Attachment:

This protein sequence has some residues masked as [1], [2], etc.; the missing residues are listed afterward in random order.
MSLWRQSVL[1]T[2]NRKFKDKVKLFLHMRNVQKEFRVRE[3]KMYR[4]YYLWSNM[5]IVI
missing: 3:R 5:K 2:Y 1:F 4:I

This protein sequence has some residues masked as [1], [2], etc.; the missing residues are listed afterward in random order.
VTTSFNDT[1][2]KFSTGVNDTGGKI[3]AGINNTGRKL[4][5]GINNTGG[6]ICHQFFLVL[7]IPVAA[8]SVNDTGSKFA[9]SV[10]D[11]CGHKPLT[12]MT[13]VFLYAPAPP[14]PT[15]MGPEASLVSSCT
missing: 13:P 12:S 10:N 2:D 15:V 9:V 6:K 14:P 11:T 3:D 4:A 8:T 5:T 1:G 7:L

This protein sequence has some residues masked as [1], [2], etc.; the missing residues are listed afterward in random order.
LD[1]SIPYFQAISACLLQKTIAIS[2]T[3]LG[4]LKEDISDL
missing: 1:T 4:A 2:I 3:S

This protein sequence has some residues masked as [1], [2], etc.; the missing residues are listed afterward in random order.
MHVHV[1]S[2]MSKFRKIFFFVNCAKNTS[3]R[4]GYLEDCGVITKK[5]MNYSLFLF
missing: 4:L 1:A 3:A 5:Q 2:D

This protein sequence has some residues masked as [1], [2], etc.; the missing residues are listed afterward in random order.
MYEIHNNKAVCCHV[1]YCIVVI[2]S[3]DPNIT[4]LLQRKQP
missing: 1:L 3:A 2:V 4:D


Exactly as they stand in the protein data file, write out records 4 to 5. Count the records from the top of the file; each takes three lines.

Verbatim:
This protein sequence has some residues masked as [1], [2], etc.; the missing residues are listed afterward in random order.
MHVHV[1]S[2]MSKFRKIFFFVNCAKNTS[3]R[4]GYLEDCGVITKK[5]MNYSLFLF
missing: 4:L 1:A 3:A 5:Q 2:D

This protein sequence has some residues masked as [1], [2], etc.; the missing residues are listed afterward in random order.
MYEIHNNKAVCCHV[1]YCIVVI[2]S[3]DPNIT[4]LLQRKQP
missing: 1:L 3:A 2:V 4:D